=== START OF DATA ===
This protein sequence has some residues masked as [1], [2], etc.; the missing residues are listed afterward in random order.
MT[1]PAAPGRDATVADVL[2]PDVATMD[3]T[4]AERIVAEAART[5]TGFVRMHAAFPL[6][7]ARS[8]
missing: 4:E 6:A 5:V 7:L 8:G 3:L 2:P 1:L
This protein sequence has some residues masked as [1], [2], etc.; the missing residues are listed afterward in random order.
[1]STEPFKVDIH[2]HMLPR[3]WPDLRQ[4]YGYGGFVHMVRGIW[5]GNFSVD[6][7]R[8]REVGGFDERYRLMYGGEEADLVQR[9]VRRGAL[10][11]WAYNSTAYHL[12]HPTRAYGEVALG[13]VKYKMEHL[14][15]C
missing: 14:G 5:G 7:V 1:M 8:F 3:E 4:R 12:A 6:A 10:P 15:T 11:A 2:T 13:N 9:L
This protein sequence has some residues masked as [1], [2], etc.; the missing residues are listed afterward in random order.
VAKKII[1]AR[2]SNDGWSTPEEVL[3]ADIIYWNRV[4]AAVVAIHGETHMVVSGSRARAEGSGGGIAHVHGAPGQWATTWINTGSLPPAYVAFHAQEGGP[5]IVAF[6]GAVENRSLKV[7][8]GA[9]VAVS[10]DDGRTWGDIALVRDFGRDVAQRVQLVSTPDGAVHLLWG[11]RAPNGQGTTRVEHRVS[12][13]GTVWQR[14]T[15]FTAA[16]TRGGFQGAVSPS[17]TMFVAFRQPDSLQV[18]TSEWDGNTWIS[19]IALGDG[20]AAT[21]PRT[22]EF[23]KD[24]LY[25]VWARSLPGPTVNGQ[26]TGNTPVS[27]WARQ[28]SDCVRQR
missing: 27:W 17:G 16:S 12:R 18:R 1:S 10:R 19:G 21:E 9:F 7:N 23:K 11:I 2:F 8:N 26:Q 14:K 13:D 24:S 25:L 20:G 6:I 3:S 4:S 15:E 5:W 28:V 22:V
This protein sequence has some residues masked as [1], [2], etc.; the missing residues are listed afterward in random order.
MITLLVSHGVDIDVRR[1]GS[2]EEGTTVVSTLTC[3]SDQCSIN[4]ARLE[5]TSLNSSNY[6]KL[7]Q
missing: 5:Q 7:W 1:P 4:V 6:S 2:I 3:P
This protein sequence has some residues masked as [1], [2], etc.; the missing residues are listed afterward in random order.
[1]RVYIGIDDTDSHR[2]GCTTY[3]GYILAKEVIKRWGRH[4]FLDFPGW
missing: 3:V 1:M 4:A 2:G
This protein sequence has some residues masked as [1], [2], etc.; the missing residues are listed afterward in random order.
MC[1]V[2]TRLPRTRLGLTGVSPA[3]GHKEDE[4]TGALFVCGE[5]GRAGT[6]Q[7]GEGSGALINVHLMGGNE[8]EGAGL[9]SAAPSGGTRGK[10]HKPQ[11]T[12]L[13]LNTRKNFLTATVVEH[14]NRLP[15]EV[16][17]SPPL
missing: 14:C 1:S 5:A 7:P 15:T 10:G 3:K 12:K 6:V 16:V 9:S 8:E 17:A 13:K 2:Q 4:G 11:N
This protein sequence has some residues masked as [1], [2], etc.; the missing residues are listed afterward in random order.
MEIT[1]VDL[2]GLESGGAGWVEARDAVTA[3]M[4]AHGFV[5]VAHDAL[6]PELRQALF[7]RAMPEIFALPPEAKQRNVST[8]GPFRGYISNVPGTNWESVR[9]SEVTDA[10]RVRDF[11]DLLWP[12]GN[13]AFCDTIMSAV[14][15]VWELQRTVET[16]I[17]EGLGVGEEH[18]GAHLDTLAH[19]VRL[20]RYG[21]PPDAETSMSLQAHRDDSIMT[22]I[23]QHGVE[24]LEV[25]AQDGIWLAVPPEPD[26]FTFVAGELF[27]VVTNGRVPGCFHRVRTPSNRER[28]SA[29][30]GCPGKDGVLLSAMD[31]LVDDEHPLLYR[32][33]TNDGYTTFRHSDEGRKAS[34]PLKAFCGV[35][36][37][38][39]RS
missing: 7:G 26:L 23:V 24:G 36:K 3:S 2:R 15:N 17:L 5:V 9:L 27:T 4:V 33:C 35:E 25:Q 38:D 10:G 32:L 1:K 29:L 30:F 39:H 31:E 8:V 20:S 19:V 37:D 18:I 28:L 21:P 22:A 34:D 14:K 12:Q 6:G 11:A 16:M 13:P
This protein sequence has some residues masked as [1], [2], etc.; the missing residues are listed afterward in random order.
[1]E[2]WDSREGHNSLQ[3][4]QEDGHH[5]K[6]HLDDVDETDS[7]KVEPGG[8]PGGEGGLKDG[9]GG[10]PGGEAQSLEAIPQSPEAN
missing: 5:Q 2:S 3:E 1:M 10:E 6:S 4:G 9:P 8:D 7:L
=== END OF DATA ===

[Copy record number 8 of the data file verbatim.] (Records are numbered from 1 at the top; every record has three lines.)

This protein sequence has some residues masked as [1], [2], etc.; the missing residues are listed afterward in random order.
[1]E[2]WDSREGHNSLQ[3][4]QEDGHH[5]K[6]HLDDVDETDS[7]KVEPGG[8]PGGEGGLKDG[9]GG[10]PGGEAQSLEAIPQSPEAN
missing: 5:Q 2:S 3:E 1:M 10:E 6:S 4:G 9:P 8:D 7:L